August 05, 2019
Sarcopenia is the hallmark of aging responsible for significant muscle mass loss seen with advancing chronological age. It is associated with decreases in functional ability due to its impact on strength; most notable are losses in mobility and increases in fall risk. This loss of muscle can begin as early as the 3rd decade of life, and results in the loss of 5-10% of one’s vastus lateralis mass by the 5th decade.1 Upon reaching age 50, the sarcopenic rate accelerates causing the loss of as much as 30-40% of the vastus lateralis by age 80.1Collectively, these factors contribute to a decreased quality of life, frailty, and increased mortality. A recent meta-analysis of studies comprised of approximately 2 million men and women demonstrated that strength loss was a strong predictor of mortality across the life span, regardless of comorbidities.2 When broken down by body region, increased grip strength had a 31% reduction in all-cause mortality risk compared to those with decreased strength.2 In the lower extremity, increased knee extensor strength had a 14% reduction in all-cause mortality.2 In addition to the physical and medical burden imposed upon aged persons, the financial burden of sarcopenia in the United States is substantial as well. Annually, treatment of ailments associated with the condition amount to $40.4 billion.10 To combat sarcopenia, the American College of Sports Medicine recommends older adults perform a combination of resistance training at 70-80% 1RM at least two times per week, and participate in 150-300 minutes of moderate intensity aerobic training weekly.3 However, less than 10% of those >65 years old met both guidelines and only 14% met the resistance training guideline.4 More recently, resistance training has taken on an increasingly important target given its superior ability to impact physical functioning via strength translation.11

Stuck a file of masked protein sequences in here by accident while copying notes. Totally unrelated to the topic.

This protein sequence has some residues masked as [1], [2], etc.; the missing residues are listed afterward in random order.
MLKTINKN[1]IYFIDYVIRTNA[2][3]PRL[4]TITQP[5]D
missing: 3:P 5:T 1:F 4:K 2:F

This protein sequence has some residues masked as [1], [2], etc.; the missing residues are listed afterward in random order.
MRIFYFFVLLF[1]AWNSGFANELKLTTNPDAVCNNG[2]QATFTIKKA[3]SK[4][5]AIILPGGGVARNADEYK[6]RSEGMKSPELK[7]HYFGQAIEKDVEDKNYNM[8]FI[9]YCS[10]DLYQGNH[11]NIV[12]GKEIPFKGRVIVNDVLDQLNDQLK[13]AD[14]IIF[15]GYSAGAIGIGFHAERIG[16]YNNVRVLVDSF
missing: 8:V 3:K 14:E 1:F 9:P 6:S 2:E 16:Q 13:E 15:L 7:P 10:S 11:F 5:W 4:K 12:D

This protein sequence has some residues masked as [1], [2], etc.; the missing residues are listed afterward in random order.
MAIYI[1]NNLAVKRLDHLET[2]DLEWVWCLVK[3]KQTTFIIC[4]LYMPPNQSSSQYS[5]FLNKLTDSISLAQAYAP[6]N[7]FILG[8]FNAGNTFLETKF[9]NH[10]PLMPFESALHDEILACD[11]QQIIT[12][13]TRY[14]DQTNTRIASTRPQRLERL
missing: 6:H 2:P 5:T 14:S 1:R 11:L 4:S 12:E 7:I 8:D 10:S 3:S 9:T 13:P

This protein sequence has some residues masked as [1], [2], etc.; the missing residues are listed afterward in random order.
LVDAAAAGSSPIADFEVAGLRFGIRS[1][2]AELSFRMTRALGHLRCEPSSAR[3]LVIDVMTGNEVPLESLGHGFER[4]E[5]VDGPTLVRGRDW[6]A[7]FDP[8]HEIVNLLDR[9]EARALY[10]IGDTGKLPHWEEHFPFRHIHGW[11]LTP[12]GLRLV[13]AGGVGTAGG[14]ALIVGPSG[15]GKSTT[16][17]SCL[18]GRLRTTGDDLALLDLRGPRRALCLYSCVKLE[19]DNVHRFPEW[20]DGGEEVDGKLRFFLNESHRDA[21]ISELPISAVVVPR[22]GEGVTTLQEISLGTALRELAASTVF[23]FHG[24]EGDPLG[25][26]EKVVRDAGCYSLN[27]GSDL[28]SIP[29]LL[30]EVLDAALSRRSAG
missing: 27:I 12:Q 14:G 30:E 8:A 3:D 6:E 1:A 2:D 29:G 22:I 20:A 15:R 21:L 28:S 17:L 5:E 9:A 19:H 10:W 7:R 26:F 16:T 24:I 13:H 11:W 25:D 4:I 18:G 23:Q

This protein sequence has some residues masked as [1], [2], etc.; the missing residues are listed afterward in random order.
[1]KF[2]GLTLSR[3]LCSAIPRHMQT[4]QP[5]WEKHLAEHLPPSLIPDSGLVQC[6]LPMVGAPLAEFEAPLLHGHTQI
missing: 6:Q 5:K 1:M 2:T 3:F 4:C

July 11, 2019
"The major finding of the current study was that performing IPC immediately prior to incremental cycling exercise improved time-to-exhaustion (TTE) in comparison to both a traditional control and deceptive sham, despite participants’ performance expectations anticipating the contrary."